Martin Luther King Jr.

Rejecting MLK’s `Dream’ Means No Hope For Future

01/18/2016 - 13:05

This Martin Luther King birthday holiday, a new nihilism is gripping the African-American community. As the accolades for Ta-Nehisi Coates mount – a MacArthur “genius” grant, the National Book Award – is anyone willing to defend what he mocks as “The Dream?”

Gil Troy

Walking With King

What would Heschel have marched for in 2016? What would King have said today?

01/12/2016 - 12:05
Special To The Jewish Week

Jews attuned to the weekly cycle of Torah readings cannot help but have a special relationship to Martin Luther King Day. This is the time of year when we read the story of the exodus from Egypt that stands at the very core of Jewish tradition, as it does in the tradition of the African-American church from which King emerged. Over and over we Jews hear Moses demand of Pharaoh in the name of the Lord that he “send forth My people that they may serve Me.” Week after week, we are driven to ask ourselves what that call means in our day, and what we need to do to answer it. 

Arnold M. Eisen

Honoring Dr. King And His Message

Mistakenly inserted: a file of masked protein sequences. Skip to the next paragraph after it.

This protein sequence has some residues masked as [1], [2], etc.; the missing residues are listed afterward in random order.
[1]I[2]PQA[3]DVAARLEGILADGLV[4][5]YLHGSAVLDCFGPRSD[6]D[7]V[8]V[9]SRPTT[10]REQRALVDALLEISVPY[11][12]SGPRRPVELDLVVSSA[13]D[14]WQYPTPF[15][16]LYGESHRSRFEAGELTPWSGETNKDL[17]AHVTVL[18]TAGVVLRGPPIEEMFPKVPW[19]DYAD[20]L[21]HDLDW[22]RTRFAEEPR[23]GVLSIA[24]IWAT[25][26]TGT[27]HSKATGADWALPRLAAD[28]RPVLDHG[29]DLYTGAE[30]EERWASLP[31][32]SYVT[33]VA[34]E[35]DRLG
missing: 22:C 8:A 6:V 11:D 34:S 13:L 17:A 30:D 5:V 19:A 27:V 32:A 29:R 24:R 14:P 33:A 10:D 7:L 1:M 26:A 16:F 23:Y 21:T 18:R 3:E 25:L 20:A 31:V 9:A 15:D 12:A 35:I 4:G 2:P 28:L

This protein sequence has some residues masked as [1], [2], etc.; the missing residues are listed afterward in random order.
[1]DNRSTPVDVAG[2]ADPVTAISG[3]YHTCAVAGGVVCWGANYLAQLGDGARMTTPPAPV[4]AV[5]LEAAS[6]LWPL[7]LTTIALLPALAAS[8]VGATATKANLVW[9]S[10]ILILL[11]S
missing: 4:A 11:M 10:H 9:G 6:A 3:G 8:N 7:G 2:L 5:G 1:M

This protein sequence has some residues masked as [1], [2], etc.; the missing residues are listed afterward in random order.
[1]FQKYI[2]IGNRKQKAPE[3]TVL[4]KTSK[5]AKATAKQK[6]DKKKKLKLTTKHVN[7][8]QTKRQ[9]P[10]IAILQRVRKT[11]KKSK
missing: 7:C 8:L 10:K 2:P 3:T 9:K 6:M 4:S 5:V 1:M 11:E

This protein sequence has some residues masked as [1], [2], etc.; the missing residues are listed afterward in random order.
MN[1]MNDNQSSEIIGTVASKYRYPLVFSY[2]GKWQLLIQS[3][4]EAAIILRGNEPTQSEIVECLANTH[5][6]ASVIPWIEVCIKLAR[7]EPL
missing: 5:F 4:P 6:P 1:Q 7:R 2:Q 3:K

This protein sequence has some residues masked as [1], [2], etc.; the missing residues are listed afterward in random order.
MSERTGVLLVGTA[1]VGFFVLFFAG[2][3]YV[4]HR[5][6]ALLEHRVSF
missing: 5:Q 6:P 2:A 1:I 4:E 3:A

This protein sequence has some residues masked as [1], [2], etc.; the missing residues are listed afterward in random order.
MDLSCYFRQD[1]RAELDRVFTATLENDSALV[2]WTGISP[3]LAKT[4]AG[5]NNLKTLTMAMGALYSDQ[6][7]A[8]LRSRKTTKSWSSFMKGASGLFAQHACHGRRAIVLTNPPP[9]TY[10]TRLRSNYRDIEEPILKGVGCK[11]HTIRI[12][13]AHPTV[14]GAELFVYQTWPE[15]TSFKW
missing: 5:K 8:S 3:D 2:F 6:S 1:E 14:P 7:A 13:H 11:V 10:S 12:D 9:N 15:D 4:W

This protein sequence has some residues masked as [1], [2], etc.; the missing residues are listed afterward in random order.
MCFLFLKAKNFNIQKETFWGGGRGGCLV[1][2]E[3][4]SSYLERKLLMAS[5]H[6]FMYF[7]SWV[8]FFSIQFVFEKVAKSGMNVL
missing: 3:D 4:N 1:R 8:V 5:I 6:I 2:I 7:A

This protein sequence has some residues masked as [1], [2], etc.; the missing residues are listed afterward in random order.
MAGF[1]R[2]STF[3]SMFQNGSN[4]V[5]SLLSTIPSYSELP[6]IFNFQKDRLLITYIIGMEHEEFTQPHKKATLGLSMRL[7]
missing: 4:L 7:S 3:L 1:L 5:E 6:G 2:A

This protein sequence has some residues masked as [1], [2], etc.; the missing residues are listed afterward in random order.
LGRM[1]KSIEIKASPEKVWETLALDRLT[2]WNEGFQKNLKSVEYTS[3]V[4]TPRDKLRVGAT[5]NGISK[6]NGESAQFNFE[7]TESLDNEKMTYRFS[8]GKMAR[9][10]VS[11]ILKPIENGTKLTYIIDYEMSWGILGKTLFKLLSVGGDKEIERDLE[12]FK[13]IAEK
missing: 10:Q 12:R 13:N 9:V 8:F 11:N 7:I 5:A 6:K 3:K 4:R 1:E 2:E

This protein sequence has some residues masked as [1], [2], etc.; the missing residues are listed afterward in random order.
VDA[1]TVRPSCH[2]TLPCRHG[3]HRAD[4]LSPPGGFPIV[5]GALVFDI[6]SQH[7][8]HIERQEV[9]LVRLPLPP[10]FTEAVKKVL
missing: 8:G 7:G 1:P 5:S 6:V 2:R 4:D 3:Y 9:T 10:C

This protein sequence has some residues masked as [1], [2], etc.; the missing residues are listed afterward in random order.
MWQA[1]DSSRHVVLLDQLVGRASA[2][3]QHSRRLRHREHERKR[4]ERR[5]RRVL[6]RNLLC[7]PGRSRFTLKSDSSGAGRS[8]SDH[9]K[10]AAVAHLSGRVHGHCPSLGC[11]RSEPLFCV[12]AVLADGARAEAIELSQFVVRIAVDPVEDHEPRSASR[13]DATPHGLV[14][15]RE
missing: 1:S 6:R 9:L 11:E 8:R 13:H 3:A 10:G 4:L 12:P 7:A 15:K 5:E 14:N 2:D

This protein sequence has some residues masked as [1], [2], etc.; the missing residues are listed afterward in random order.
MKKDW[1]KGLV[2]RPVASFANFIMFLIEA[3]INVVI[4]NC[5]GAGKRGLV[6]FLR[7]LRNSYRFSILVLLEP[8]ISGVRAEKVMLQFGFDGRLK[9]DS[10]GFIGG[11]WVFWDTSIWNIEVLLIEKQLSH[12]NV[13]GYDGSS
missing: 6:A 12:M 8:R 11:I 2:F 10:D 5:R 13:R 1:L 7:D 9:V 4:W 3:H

01/13/2015 - 19:00
Editorial

It is particularly fitting that we commemorate Rev. Martin Luther King Jr. on Monday, reassuring us that those who make headlines in the name of religious faith need not be terrorists invoking “Allah,” but rather men and women encouraging each of us to follow a moral path in the image of our Creator.

MLK, Mandela And The Jews

01/13/2014 - 19:00
Special To The Jewish Week

The upcoming observance of Dr. Martin Luther King, Jr. Day on Jan. 20, juxtaposed against the recent passing of Nelson Mandela, should cause us to reflect with pride on the inspiring role that Jews played in both the civil rights movement in the United States and the struggle for the overthrow of apartheid in South Africa.

Rabbi Marc Schneier

King And Heschel: A Politics Of Prophecy

01/10/2011 - 19:00
Special To The Jewish Week

Abraham Joshua Heschel and Martin Luther King Jr., whose birthdays we recall next week, shared far more than the political partnership on behalf of civil rights immortalized in the iconic 1965 photograph of them marching side by side in Selma, Ala. Their biographies show astonishing parallels. Their theologies of prophecy and providence were closely allied. And the self-images they bore as religious and societal leaders were remarkably similar.

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